Journal of Applied Philosophy 29 (3):186-199 (2012)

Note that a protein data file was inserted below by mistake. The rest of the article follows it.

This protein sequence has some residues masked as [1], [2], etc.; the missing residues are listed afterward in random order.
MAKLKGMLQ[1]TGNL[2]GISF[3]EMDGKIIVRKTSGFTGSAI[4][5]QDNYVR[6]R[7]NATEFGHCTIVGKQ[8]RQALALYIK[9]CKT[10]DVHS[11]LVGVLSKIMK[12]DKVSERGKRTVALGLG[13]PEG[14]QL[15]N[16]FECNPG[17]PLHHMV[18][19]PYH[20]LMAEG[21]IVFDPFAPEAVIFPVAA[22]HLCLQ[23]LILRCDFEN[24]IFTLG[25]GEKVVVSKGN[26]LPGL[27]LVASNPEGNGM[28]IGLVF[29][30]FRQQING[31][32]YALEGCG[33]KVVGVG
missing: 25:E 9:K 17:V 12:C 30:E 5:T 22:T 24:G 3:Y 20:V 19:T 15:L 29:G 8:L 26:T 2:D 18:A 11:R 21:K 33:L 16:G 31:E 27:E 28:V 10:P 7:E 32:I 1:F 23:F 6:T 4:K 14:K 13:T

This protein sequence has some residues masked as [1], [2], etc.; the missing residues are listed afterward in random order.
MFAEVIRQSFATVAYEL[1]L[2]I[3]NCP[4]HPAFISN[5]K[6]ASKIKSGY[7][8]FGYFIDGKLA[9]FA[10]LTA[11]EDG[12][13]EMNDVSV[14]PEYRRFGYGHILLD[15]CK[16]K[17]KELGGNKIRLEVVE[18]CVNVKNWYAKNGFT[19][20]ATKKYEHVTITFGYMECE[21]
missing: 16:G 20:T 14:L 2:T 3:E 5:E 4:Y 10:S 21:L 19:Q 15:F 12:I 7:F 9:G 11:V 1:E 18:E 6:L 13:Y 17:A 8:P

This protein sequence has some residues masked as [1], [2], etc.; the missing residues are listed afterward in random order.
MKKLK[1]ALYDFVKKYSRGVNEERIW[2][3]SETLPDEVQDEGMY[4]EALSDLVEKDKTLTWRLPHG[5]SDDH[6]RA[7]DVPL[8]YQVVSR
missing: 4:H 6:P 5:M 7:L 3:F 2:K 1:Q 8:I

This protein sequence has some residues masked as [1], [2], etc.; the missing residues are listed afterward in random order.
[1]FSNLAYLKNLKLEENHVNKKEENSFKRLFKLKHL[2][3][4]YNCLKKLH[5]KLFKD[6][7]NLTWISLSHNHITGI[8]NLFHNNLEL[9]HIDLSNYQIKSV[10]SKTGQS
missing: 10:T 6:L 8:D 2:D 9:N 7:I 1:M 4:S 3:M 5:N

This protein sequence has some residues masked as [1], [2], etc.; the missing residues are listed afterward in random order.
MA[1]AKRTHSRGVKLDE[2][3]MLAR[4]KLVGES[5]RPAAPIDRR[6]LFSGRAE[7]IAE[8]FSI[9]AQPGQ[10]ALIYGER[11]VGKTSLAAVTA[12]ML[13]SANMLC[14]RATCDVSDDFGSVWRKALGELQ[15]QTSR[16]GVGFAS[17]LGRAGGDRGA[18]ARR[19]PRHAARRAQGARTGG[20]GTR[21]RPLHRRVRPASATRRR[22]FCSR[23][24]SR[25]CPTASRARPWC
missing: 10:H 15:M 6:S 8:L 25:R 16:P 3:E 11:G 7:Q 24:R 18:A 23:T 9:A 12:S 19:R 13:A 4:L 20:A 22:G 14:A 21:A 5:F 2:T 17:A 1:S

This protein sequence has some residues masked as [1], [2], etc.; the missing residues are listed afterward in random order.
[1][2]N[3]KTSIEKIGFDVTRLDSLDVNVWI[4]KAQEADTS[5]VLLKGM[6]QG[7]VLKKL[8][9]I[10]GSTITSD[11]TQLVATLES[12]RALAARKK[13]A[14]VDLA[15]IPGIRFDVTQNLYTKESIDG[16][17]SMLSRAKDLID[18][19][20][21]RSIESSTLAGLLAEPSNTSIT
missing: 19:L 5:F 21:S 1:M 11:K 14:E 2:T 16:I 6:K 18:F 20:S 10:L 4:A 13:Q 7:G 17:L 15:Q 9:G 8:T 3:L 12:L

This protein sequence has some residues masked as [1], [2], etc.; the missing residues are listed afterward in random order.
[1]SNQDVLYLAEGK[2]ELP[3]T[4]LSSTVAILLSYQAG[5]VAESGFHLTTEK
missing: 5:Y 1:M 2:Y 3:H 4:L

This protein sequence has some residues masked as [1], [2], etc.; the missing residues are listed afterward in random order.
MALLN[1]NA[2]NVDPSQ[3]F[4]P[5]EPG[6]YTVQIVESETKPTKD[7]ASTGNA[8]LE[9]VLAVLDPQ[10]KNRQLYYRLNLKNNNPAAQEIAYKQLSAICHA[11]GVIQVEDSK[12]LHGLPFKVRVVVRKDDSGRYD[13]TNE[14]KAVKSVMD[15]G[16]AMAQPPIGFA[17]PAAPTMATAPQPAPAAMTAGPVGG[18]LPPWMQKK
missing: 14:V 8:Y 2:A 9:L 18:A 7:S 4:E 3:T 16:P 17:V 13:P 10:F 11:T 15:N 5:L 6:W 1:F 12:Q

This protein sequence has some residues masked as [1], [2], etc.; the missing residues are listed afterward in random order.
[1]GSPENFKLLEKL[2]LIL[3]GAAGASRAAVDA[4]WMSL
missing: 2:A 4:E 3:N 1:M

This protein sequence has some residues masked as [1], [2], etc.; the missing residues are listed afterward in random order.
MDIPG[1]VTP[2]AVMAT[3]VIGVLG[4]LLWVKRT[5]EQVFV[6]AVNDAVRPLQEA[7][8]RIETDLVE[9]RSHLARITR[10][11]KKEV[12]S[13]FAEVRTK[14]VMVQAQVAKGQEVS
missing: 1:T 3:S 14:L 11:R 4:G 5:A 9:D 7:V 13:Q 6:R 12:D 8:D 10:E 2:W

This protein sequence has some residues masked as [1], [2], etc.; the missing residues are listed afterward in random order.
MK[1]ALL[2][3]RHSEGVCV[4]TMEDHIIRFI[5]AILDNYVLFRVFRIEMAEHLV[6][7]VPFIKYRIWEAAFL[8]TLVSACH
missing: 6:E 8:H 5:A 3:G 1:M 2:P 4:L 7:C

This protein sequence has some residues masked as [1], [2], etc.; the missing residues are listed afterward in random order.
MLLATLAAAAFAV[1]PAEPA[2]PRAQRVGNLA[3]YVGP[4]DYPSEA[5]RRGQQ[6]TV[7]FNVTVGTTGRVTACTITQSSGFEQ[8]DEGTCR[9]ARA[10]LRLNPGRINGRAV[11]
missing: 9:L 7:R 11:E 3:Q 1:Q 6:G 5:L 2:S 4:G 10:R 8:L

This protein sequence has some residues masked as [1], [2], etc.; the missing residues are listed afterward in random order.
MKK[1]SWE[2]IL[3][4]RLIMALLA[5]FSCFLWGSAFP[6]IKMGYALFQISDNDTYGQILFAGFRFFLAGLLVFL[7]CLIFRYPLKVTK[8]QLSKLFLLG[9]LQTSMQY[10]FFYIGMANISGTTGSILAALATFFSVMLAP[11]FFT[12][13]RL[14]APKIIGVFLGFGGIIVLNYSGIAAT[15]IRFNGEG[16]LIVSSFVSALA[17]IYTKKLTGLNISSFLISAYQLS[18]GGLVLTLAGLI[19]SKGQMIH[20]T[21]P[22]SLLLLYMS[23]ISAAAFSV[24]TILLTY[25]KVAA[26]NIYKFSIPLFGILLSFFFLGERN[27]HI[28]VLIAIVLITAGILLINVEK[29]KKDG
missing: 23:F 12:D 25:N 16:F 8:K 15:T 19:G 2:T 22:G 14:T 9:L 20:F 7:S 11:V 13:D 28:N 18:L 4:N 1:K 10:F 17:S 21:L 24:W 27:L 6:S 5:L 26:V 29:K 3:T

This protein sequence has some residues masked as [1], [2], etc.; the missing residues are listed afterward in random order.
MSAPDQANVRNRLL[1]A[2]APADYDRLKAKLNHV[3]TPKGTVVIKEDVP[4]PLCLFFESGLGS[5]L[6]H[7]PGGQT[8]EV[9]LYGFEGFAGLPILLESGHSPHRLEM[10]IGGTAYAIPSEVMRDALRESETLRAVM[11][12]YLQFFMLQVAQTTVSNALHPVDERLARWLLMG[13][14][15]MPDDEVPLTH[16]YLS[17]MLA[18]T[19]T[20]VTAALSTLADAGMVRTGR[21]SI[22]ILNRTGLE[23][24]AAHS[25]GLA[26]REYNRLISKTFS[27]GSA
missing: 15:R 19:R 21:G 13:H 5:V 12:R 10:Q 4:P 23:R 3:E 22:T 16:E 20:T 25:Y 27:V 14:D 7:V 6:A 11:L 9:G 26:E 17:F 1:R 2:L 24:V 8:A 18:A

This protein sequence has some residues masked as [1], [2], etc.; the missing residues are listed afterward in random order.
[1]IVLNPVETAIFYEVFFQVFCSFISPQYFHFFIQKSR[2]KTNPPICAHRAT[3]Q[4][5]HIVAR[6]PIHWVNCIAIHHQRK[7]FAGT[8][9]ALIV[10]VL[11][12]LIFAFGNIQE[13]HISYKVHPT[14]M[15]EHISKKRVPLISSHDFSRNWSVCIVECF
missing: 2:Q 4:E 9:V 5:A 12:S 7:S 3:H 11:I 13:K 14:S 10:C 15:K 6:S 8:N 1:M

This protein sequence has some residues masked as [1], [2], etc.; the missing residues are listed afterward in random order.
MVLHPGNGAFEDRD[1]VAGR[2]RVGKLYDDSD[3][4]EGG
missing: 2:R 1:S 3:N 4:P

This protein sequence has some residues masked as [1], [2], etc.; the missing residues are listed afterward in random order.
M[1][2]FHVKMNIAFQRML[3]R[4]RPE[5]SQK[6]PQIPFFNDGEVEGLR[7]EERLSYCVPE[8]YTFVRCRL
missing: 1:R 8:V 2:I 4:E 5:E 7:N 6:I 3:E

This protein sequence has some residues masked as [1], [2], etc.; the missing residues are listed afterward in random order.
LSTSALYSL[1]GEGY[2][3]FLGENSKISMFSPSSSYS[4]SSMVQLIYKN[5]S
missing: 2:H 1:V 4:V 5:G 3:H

|Abstract||Drugs are much more expensive whilst they are subject to patent protection than once patents expire: patented drugs make up only 20% of NHS drugs prescriptions, but consume 80% of the total NHS drugs bill. This article argues that, given the relatively uncontroversial assumption that we should save the greater number in cases where all are equally deserving and we cannot save both groups, it is more difficult than is usually thought to justify why publicly funded healthcare systems should pay for patented treatments. The claim to medical treatment of those who will be sick with a given condition once the patent runs out is just as strong as those who are sick with it now, but we will be able to treat more people with the same unit of resource in the future. Hence, when resource constraints entail that both cannot be funded, publicly funded healthcare systems ought to wait until patents expire before approving drugs for general use in the publicly funded system|
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